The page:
Fusion in Europe

Fusion research is undertaken in many countries around the world, with a strong co-ordinated European-wide research programme in which the EU Member States, Switzerland and other countries which have bi-lateral agreements with EURATOM participate. This is organised through the EUROfusion consortium.

JET Control Room - image copyright Monty RakusenFusion research at Culham is funded jointly by EURATOM and by the UK Engineering and Physical Sciences Research Council (EPSRC). Culham Centre for Fusion Energy also has a contract from the European Commission to operate JET, the world's current leading fusion research facility, sited at Culham. Task Forces of scientists from all European Fusion Associations, including the UK, carry out experiments on the JET facility. This work is organised in a collective programme co-ordinated by a programme management unit at Culham.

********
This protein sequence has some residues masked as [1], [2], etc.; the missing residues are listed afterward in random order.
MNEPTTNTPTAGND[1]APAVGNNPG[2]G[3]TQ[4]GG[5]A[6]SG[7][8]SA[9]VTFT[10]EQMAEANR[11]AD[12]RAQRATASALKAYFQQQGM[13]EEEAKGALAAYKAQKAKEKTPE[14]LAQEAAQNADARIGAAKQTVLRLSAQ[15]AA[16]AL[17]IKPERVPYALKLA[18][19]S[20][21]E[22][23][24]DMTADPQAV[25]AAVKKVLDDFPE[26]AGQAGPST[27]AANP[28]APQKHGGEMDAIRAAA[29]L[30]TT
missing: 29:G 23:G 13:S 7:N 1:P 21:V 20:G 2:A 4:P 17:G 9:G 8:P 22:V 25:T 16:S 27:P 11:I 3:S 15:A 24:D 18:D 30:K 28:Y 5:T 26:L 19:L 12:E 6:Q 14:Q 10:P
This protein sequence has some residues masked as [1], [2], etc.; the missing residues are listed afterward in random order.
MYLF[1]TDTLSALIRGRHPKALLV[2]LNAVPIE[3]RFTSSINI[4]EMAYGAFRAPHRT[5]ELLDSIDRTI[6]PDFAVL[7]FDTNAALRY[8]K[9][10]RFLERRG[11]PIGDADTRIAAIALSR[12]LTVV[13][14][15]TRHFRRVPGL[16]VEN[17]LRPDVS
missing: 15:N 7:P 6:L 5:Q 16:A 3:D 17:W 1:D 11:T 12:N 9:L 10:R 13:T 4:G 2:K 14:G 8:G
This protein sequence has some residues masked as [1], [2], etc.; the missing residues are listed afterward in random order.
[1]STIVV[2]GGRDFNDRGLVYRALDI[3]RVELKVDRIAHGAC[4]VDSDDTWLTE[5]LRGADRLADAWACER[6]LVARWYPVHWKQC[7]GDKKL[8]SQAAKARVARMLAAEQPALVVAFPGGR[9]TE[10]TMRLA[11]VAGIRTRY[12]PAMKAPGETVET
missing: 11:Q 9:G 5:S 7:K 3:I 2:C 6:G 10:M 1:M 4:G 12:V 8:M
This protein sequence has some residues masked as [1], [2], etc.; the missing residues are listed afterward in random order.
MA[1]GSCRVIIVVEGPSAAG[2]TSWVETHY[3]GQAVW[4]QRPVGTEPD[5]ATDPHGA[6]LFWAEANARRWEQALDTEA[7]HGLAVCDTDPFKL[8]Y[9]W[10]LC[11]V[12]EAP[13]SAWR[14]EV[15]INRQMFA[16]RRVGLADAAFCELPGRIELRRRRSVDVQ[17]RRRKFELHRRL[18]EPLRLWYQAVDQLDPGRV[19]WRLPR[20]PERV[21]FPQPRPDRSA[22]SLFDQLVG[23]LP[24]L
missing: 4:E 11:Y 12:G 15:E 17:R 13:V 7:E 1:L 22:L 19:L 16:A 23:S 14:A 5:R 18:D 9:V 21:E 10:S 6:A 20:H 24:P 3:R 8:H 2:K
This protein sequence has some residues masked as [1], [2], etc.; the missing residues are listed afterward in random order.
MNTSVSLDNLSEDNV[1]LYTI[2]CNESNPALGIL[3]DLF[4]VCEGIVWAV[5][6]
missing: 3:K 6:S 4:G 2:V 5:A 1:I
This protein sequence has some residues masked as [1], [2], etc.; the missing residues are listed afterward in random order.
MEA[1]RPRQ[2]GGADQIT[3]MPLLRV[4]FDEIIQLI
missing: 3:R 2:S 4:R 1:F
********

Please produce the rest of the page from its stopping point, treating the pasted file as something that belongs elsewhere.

European research is strongly focused on the fusion R&D roadmap, published in 2012, which sets out the programme needed to supply electricity from fusion by 2050. During the period up to 2020, covered by the European Commission's Horizon 2020 research funding programme, preparations for the next-step international fusion project ITER will take centre stage. The focus of the second period, from 2021 to 2030, is on maximising ITER exploitation and on designing a European demonstration power plant (DEMO). Building and operating DEMO is the main subject of the last roadmap phase, from 2031 to 2050.